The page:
In light of this reasoning, the Chief Judge explained that these “statutes relating to the same subject matter are in pari materia [Latin for “in a like matter”] and must be construed together and harmonized whenever possible.” The Chief Judge and the appellate panel found that the plain language of § 40-1-112(c) expressly allows an injured party to file a direct action against a motor carrier’s insurance carrier for causes of action arising under the part of Title 40 that deals with the certification of motor carriers. And the plain language of § 40-1-126 clearly provides that “[t]he provisions of this part do not apply to purely interstate commerce nor to carriers exclusively engaged in interstate commerce.” So, viewed together with § 40-1-112, the Court held that it was apparent that the plain language of § 40-1-126 shows the legislative intent that the direct action provision of § 40-1-112(c) doesn’t apply to purely interstate commerce or to a carrier engaged exclusively in interstate commerce.
At the time of the accident, the truck driver was driving his semi back to CC&D’s office in Bainbridge, Georgia. He’d picked up a load in North Carolina, delivered it in Monroe, Georgia, and was driving back to Bainbridge when the accident occurred. The Williamses argue that a fact question exists as to whether the truck driver was making an intrastate or interstate delivery at the time of the accident because he had delivered the load to a store in Georgia and was on his way back to his home in Georgia at the time of the accident. They also argued that because the truck driver testified that he “very rarely” made deliveries within Georgia, he should not be considered a purely interstate carrier.
The “Trip Specific” Approach: § 40-2-140(d)(4) does authorize direct actions against insurers of motor carriers engaged in interstate commerce.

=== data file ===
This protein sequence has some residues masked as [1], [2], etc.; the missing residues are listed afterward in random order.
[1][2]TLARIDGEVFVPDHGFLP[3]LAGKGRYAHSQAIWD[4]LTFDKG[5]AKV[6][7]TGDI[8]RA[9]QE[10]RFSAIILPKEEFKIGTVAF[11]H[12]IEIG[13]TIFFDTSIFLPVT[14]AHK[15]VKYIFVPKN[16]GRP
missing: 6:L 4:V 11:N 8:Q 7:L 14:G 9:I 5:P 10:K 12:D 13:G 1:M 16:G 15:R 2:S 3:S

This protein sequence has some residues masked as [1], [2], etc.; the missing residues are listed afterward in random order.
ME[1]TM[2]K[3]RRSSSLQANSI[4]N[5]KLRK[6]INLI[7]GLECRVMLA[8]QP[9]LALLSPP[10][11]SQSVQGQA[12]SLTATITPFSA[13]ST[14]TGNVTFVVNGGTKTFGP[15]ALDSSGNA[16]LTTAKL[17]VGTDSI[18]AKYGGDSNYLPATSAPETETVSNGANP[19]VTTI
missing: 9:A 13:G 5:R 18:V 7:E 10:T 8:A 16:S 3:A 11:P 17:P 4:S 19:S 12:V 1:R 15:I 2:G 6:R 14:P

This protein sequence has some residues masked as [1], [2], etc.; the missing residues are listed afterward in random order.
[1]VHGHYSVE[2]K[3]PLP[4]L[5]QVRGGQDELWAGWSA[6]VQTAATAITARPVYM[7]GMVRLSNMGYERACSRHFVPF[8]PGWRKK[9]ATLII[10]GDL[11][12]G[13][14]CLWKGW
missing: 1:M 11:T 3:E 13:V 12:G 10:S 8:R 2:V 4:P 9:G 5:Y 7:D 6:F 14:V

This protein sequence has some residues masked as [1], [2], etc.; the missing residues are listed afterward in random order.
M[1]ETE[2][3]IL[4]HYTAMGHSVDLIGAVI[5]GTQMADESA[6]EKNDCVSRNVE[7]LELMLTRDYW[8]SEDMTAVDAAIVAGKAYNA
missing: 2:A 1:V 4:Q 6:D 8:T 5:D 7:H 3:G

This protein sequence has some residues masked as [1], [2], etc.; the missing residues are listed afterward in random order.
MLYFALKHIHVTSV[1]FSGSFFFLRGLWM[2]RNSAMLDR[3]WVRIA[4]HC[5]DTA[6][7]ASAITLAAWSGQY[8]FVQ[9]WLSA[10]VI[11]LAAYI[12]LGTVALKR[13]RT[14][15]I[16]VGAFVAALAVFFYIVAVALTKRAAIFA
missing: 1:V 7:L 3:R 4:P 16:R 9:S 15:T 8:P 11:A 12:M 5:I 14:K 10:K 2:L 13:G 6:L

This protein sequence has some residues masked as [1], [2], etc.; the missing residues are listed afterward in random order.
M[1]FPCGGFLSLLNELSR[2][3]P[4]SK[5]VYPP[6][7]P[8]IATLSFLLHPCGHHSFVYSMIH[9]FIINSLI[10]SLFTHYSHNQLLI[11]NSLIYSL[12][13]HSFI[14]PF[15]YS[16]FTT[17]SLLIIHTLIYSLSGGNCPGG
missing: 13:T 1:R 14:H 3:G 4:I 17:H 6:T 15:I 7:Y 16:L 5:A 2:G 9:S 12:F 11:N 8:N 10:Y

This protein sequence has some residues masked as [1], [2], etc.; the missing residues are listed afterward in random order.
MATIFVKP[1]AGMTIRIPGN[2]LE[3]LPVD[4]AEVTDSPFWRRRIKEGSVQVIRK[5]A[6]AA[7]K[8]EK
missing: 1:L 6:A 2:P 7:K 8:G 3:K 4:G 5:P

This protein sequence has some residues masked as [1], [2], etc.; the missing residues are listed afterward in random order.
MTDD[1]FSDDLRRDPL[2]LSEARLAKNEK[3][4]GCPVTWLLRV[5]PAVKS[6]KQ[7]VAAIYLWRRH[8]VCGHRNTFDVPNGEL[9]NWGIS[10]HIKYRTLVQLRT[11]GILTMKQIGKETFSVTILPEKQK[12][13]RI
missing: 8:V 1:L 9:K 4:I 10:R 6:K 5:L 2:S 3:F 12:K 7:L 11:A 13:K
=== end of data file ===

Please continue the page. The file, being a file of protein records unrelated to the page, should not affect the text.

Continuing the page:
§ 40-2-140(d)(4) does authorize direct actions against insurers of motor carriers engaged in interstate commerce.
The distinction between interstate and intrastate motor carriers depends on whether the carrier was acting as an interstate or an intrastate carrier at the time of the accident. The Court of Appeals adopted a “trip specific” approach, which requires an analysis of whether the carrier was engaged in interstate or intrastate commerce “during the specific trip it was engaged in at the time of the accident.”
The Chief Judge found that it was clear that when the trip began, the truck driver’s “fixed and persisting intent” at the time of shipment was to pick up a load of goods in North Carolina and drop it off at a store in Georgia. The fact that he had to drive his truck home after the delivery didn’t change the purpose of the travel into an intrastate trip.
So the Court concluded that there was no issue of fact as to whether the truck driver and the trucking company were engaged in an interstate trip at the time of the accident. Because they were engaged exclusively in interstate commerce at the time of the accident, the direct action provision of OCGA § 40-1-112(c) does not authorize including the insurance company as a named defendant in the underlying actions. So the Court concluded that the trial court’s denial of summary judgment to the insurance company was not supported by that direct action statute.
The Court said that the denial of summary judgment will be affirmed if it is right for any reason. In this case, the direct actions against the insurance company were authorized by Georgia’s other direct action statute, so the denial of summary judgment was correct.
The Court explained that, even though the truck driver and the trucking company were engaged in interstate commerce at the time of the accident, the joinder of the insurance company as a defendant in the underlying actions was authorized by the direct action provision of § 40-2-140(d)(4). As a result, the trial court’s denial of summary judgment to the insurance company was therefore correct.
Thus, the Court of Appeals held that the plain language of the Georgia statute indicated that injured parties were able to join the insurers of interstate motor carriers, and the semi accident victims’ claims could move forward. Daily Underwriters of America v. Williams, 354 Ga. App. 551, —, 841 S.E.2d 135, — (Ga. App. March 13, 2020).
Should I Hire An Attorney After A Truck Accident?
Yes, and Tobin Injury Law can help.
You should work with an experienced Atlanta truck accident attorney that Atlanta residents trust and use on a routine basis to win. You want an Atlanta truck accident attorney residents trust knows state and federal commercial carrier laws and the fine distinctions between interstate and intrastate trucking.
Contact Tobin Injury Law, and we will speak with you and educate you on what to look for when suing a trucking company.